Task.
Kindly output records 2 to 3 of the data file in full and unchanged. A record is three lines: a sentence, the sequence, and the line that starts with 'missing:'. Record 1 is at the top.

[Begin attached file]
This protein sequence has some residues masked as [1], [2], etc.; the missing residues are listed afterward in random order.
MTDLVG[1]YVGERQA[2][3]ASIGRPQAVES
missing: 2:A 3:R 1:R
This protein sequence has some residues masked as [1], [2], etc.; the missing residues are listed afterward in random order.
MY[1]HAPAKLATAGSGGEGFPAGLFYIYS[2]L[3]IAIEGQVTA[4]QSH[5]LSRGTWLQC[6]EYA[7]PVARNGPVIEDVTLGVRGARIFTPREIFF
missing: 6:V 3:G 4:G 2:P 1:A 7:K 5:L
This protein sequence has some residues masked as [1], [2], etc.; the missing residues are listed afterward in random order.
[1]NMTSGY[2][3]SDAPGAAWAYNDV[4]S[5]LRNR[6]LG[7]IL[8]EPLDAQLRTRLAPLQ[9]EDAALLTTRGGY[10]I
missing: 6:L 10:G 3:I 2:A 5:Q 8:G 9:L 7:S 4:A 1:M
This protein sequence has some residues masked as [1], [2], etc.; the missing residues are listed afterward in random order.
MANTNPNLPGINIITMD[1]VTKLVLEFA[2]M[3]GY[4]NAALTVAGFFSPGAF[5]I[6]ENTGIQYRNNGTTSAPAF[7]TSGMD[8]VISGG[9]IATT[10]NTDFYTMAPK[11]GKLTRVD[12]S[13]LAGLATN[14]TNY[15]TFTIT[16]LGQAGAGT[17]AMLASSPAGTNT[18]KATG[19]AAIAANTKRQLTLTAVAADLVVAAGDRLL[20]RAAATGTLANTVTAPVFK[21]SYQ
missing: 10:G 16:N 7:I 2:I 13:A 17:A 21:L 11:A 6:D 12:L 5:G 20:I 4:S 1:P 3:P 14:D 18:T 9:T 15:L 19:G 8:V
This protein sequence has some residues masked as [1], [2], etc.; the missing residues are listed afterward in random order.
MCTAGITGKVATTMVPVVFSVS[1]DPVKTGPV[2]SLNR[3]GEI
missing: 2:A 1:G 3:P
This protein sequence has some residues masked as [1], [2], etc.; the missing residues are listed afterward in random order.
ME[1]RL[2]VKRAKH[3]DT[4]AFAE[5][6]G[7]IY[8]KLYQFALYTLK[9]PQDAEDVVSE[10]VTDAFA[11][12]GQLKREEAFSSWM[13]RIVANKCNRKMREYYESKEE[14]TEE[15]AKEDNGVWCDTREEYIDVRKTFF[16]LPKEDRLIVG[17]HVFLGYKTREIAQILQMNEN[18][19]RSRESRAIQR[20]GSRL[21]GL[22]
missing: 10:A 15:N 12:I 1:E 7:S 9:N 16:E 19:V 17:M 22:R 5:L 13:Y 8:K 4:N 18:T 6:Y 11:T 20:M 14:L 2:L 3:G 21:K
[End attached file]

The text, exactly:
This protein sequence has some residues masked as [1], [2], etc.; the missing residues are listed afterward in random order.
MY[1]HAPAKLATAGSGGEGFPAGLFYIYS[2]L[3]IAIEGQVTA[4]QSH[5]LSRGTWLQC[6]EYA[7]PVARNGPVIEDVTLGVRGARIFTPREIFF
missing: 6:V 3:G 4:G 2:P 1:A 7:K 5:L
This protein sequence has some residues masked as [1], [2], etc.; the missing residues are listed afterward in random order.
[1]NMTSGY[2][3]SDAPGAAWAYNDV[4]S[5]LRNR[6]LG[7]IL[8]EPLDAQLRTRLAPLQ[9]EDAALLTTRGGY[10]I
missing: 6:L 10:G 3:I 2:A 5:Q 8:G 9:L 7:S 4:A 1:M